cases in which the superstation is functioning as a local station and 
since local stations are not covered by this section of SHVIA, the 
significantly viewed exception should not be present in the satellite 
context. We believe that pursuant to the SHVIA, the local-into-local 
copyright license can only apply within the station's DMA. Thus, once 
carried outside the DMA, the station cannot be considered a ``local'' 
station. Therefore, we believe the significantly viewed and Grade B 
contour exceptions will rarely, if ever, be applicable in the satellite 
context.
Overlapping Specified Zones
    58. In a related matter, under the network non-duplication rules, 
if a cable community is located in one or more overlapping specified 
zones, neither station can blackout the other station's duplicating 
programming because both stations have equal priorities. The NPRM 
stated that we did not believe that a similar situation could occur in 
the satellite context and sought comment on this issue. The one 
commenter addressing this issue contends this exception will not be 
triggered in the satellite context since superstations do not have 
specified zones outside their local markets and SHVIA only applies 
network non-duplication to nationally distributed superstations. As 
mentioned above, a nationally distributed superstation is a ``local 
station'' when carried by a satellite carrier within its local market. 
When carried as a local station, the network non-duplication and 
syndicated exclusivity rules do not apply to delete its programming. To 
the extent the overlapping zones situation could occur, it will be 
covered by the exception for significantly viewed or Grade B contour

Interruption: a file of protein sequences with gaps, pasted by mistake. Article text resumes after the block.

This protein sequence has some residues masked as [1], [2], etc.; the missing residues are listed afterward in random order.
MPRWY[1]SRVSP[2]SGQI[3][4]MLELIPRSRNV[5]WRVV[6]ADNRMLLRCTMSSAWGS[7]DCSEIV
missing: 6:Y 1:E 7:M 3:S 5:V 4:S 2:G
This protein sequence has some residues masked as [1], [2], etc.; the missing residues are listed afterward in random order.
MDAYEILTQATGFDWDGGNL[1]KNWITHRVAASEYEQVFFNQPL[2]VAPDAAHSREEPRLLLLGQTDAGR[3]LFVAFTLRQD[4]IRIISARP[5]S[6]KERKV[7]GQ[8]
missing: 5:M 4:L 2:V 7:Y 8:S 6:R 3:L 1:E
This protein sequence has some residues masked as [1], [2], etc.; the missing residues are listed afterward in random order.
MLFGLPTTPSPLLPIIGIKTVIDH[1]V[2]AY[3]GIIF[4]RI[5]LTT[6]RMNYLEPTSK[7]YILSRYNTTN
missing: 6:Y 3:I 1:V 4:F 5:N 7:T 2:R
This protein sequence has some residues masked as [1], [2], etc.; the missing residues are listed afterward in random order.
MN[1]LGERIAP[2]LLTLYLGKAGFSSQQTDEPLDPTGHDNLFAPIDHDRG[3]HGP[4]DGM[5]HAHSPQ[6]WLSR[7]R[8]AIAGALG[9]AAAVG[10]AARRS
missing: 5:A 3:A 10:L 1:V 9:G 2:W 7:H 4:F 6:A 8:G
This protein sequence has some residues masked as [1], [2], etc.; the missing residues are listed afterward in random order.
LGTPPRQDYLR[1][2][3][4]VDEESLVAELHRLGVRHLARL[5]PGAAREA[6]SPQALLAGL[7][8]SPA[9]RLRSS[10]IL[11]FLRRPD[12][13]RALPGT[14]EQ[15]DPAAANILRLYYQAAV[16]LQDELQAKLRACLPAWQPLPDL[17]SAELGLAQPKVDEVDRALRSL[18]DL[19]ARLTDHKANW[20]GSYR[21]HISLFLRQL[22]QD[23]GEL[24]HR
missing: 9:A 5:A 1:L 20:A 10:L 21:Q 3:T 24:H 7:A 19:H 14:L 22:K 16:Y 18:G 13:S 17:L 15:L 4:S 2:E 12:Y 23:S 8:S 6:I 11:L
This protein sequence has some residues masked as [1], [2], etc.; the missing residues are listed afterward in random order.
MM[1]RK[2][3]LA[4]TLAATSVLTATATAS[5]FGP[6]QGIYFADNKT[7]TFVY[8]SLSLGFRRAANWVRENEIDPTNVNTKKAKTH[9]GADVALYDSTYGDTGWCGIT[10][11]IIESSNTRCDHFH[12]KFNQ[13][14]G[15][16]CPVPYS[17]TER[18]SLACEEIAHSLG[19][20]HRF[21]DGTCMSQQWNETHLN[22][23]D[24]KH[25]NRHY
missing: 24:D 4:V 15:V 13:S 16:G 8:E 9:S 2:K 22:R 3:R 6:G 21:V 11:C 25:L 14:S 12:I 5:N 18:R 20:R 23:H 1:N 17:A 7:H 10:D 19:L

discussed above.
NCE Must-Carry Exception
    59. Under Section 76.92(g) of the rules, a cable community unit is 
not required to delete the duplicating network programming of any 
qualified noncommercial educational (``NCE'') broadcast television 
station that is carried pursuant to the must carry rules. Congress 
mandated that this provision be added to the cable network non-
duplication rules as part of the must carry requirements. Congress 
recognized that in some situations an NCE station could be considered 
``local'' under the must-carry rules, which are based on a 50-mile zone 
around the station's community of license, and ``distant'' for purposes 
of the network non-duplication rules, which are based on a 35-mile 
specified zone. No commenters addressed this issue and we believe that 
this exception is not relevant in this context. The SHVIA provision 
applies only to a local station asserting exclusivity rights against 
one of six nationally distributed superstations, none of which is an 
NCE licensee.
Section 339(B)(1)(A) and (B): Application of Sports Blackout to 
Retransmission of Nationally Distributed Superstations and Network 
Stations
    60. In addition to requiring application of the network non-
duplication and syndicated exclusivity rules, section 339(b)(1)(A) also 
requires that we apply the sports blackout rule to retransmission of 
nationally distributed superstations, and section 339(b)(1)(B) requires 
that we apply the sports blackout rule to satellite retransmission of 
network stations. Unlike the other cable rules we are required to apply 
to satellite carriers, only the sports blackout rule applies to 
retransmission of both nationally distributed superstations and network 
stations. In the case of retransmission of network stations, we are 
instructed to apply the cable sports blackout rule only ``to the extent 
technically feasible and not economically prohibitive.
    61. The Commission's sports broadcasts rule (``sports blackout 
rule'') is designed to allow the holder of the exclusive distribution 
rights to local programming, in this case sporting events, to control, 
through contractual agreements, the display of that event on local 
cable systems. The purpose of the sports blackout rule is to ensure the 
continued general availability of sports programming to the public. The 
Commission adopted this rule based on a concern that sports teams would 
refuse to sell the rights to their local games to television stations 
serving distant markets due to their fear of losing gate receipts if 
the local cable system imported the local sporting event carried on a 
distant station. The cable sports blackout rule is triggered when a 
subject sporting event will not be aired live by any local television